A: Like for musicians, especially those who never ever went to a school of music — LEARN NOTATION. Hence the advice for artists: LEARN PERSPECTIVE. It’s more important than anatomy, not because anatomy is unimportant but because impeccable anatomy shall look weird and awkward in badly drawn perspective, or spatial composition. No computer program can save you here, not even Google Sketchup. Get the books!!! Get the tuition from a geometry teacher – skip the boring mathematical doodah and learn how to establish horizon and vanishing points, how to deal with vanishing points outside the picture plane [outside the panel or splash or cover or whatever you're drawing].
Become familiar with Photoshop at least – and SAI, the best wee program there is for drawing!!!
Then — learn anatomy, proportion and figure drawing. Draw a lot, not just pro assignments but for your own improvement. AVOID AT ALL COSTS SPARE SHEETS OF PAPER, STUFF GETS LOST – learn to draw in sketchbooks, ordinary notebooks are fine, you don’t need those fancy-shmancy expensive ‘art sketchbooks’ from art stores.
Try various pencils – you’ll realize that in horrendous heat and dry weather paper ‘thinks’ that an HB lead is 3B! So have at hand harder leads. In cold and humid weather softer leads are better. AVOID THOSE CLICK-PENCILS WITH MICRO-LEADS, the so-called ‘mechanical pencils’ — unless you can’t draw with them because you’re used to them. Use wood-clinched ordinary pencils or lead-holders [clutch pencils] for 2mm leads like in wooden pencils.
Also, learn to ink with brushes and nibs — unless you’re so used to markers and rapidographs. Photoshop is okay for inking, so is Manga Studio but for digital art I find SAI the best digital tool EVER.
Now… you can hardly find a more competent and better artist today than Frank Cho. Lo and behold – he pencils with 0.7 Pentel P207 micro lead pencil..! And he inks with Pigma markers..! I see that Adam Hughes and J.S. Campbell [users of 2mm lead-holders for penciling] also use markers for inking, not nibs or brushes that Hughes inked with until recently…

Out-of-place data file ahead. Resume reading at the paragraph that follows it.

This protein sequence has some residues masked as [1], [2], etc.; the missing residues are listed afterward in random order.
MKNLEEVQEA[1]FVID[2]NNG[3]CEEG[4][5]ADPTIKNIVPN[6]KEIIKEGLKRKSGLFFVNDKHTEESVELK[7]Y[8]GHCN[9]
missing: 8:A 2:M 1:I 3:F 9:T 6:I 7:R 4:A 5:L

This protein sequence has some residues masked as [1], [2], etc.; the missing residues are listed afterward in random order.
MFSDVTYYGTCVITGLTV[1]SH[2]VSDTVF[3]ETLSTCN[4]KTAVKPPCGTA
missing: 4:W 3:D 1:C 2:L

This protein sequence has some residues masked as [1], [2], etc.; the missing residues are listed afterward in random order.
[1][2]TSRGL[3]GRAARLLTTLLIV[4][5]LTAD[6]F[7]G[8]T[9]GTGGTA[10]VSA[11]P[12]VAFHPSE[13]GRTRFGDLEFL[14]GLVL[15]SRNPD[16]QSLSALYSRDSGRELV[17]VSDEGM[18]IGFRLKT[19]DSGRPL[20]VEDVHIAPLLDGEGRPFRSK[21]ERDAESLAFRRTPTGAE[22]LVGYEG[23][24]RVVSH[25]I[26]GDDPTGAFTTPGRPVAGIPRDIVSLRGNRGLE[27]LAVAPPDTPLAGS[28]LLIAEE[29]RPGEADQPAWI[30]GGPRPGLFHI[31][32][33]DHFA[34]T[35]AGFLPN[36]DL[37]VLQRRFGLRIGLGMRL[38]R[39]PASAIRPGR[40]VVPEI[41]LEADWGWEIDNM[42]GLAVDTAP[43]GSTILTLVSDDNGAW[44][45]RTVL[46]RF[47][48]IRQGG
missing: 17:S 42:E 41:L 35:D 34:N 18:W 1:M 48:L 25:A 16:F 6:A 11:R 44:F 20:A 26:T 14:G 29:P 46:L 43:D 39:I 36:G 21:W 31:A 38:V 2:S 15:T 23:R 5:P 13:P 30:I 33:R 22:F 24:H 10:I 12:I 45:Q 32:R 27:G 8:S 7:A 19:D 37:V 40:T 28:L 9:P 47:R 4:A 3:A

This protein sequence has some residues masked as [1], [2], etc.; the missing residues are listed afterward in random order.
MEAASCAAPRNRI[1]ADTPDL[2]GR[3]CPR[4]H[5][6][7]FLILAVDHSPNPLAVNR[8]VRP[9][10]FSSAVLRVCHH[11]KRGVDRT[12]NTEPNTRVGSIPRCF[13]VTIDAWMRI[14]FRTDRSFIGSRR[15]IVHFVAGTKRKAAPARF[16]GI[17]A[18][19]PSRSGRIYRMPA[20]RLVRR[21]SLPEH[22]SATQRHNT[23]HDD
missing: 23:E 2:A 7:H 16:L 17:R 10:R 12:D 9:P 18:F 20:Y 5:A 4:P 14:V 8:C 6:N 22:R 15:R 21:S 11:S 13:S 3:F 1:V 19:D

Try Magic Markers or Tom bows or those Co-pics if you feel you need them – never ever chase equipment because your favoured artist uses it and your type of art doesn’t require it.
Strive towards the equipment and tools you know you’ll need, don’t collect markers that’ll dry up and die without being applied on your art. Don’t get into the race with the rest of the world because they’re constantly inventing new stuff and equipment. The best digital artists, surprisingly, remain faithful to the old versions of Photoshop, Illustrator, Painter or whatever they’re using.
If you want to be professional, you’ll have the least time to experiment. You’ll need all the time to produce and pay the damn bills and rent and for food, then you need to eat, sleep, have a semblance of social life from time to time… even fornicate…
BE READY FOR A LOT OF SACRIFICE AND DISAPPOINTMENTS. You won’t be eating every day unless you’re in demand all the time.